Hot Or Not? This Smartphone App Claims To Accurately Detect Fevers

hero fever phone app being used
A team led by researchers at the University of Washington (UW) has developed a smartphone app that they say can accurately take a person's temperature. FeverPhone aims to transform smartphones into thermometers without the need of adding any additional hardware to the devices.

A thermometer is something that everyone should have at home, but is also one of those things that can never be easily found when needed. That is more than likely due to it not being needed on a regular basis, so people tend to forget where they left it last. However, the days of endless searching for one may be over, well, as long as you can locate your smartphone.

FeverPhone is an app that uses the device's touchscreen and "repurposes the existing battery temperature sensors to gather data that a machine learning model uses to estimate people's core body temperatures." Researchers of the app state that while testing the app on 37 patients, FeverPhone had an accuracy rate equal to some consumer thermometers.

joseph breda lead author fever phone app
Lead author of new study, Joseph Breda.

"In undergrad, I was doing research in a lab where we wanted to show that you could use the temperature sensor in a smartphone to measure air temperature," remarked the lead author of the study published in Proceedings of the ACM on Interactive, Mobile, Wearable and Ubiquitous Technologies, Joseph Breda. "When I came to the UW, my adviser and I wondered how we could apply a similar technique for health."

The two then decided to develop a way to measure fever in an accessible manner. The major concern they faced with temperature wasn't that it is difficult to measure, but rather that people simply don't have thermometers handy to take their temperature with.

Co-author Dr. Mastafa Springston, a UW clinical instructor at the Department of Emergency Medicine in the UW School of Medicine, noted that people often end up in the ER saying, "I think I was running a fever." She explains that saying that is much different than saying, "I was running a fever."

Dr. Springston explained, "In a wave of influenza, for instance, people running to the ER can take five days, or even a week sometimes. So if people were to share fever results with public health agencies through the app, similar to how we signed up for COVID exposure warnings, this earlier sign could help us intervene much sooner."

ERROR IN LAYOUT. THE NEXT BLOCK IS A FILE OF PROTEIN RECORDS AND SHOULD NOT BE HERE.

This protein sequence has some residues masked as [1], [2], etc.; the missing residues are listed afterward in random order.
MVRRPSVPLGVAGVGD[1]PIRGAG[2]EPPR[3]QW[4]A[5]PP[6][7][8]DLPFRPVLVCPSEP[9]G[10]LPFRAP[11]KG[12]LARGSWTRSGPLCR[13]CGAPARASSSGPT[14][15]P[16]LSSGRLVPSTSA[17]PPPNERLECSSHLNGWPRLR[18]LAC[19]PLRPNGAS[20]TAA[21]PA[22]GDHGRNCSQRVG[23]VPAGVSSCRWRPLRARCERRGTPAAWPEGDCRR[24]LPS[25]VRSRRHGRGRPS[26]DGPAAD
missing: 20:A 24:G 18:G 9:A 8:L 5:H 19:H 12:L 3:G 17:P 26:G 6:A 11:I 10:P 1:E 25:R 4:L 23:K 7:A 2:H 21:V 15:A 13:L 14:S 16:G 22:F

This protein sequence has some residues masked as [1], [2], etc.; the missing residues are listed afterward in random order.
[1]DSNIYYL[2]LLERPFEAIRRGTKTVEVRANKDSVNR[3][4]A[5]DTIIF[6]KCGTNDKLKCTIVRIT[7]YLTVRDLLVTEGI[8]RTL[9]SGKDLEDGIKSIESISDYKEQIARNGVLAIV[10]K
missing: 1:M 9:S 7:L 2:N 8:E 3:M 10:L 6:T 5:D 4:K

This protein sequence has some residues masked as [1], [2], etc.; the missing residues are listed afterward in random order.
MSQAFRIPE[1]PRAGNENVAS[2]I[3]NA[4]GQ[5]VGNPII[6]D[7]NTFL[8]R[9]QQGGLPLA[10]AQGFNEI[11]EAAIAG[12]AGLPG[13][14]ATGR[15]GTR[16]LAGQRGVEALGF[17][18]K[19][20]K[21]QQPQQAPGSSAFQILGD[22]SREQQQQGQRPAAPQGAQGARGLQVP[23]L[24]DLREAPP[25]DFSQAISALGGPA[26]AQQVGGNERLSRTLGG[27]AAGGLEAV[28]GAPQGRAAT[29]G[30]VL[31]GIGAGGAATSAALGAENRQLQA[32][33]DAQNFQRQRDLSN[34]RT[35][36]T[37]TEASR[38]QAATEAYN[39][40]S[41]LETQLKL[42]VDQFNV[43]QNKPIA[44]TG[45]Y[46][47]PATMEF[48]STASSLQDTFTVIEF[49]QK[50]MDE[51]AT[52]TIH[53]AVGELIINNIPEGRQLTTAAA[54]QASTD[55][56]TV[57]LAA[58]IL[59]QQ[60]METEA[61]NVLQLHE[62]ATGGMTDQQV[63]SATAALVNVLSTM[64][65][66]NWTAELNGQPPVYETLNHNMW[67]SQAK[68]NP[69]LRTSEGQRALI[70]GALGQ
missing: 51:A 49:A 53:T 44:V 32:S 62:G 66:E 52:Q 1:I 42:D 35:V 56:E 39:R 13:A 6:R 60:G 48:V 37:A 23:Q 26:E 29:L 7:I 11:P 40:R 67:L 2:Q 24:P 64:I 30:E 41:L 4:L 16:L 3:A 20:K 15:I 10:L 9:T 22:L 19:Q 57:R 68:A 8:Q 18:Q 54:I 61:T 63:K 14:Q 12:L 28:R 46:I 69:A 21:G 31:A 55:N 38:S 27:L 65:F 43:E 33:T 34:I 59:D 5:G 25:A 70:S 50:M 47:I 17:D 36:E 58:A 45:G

The commonality that clinical-grade thermometers and smartphones share is that both contain thermistors. A thermistor in a smartphone is primarily used to measure the battery temperature, but the researchers realized they could utilize those sensors to track heat transfer between a person and a phone's screen.

patient having temperature taken

The team began testing the idea by simulating a warm forehead with a plastic bag of water with a sous-vide machine and pressing the bags against the screens. They used three different phone models and added accessories, such as a phone case and a screen protector, and changed the amount of pressure applied while pressing the phone against the bag.

Following these tests, the researchers moved on to a group of 37 human test subjects. The participants held phones like point-and-shoot cameras, with their forefingers and thumbs touching the corner edges in order to reduce the heat from the hands being sensed. The test subjects held the phone against their foreheads for 90 seconds, which the team of researchers had determined to be the ideal time for the phone to sense body heat being transferred to the device.

The team does recognize that more testing needs to be done. For instance, the study did not include participants with severe temperatures above 101.5 F (38.6 C), due to the fact that these high temps are easy to diagnose and because sweaty skin often confuses other skin-contact thermometers. The researchers also stated that they need to test the app on more than three they used during initial testing, as well as testing on smartwatches.

apple watch ultra

Apple is already dabbling in taking a person's temperature via new sensors that come with its Apple Watch Series 8 and Apple Watch Ultra. However, the company has stated it is a feature that is not yet accurate enough to be used for medical diagnosis or treatment. As of right now, the sensors are meant to give users a better understanding of things such as a person's sleep patterns and fertility tracking.

"We started with smartphones since they're ubiquitous and easy to get data from," remarked Breda. "I am already working on seeing if we can get a similar signal with a smartwatch." He added, "What's nice, because watches are much smaller, is their temperature will change more quickly. So you could imagine having a user put a Fitbit to their forehead and measure in 10 seconds whether they have a fever or not."

The FeverPhone study can be read in full via its publication in the ACM Digital Library.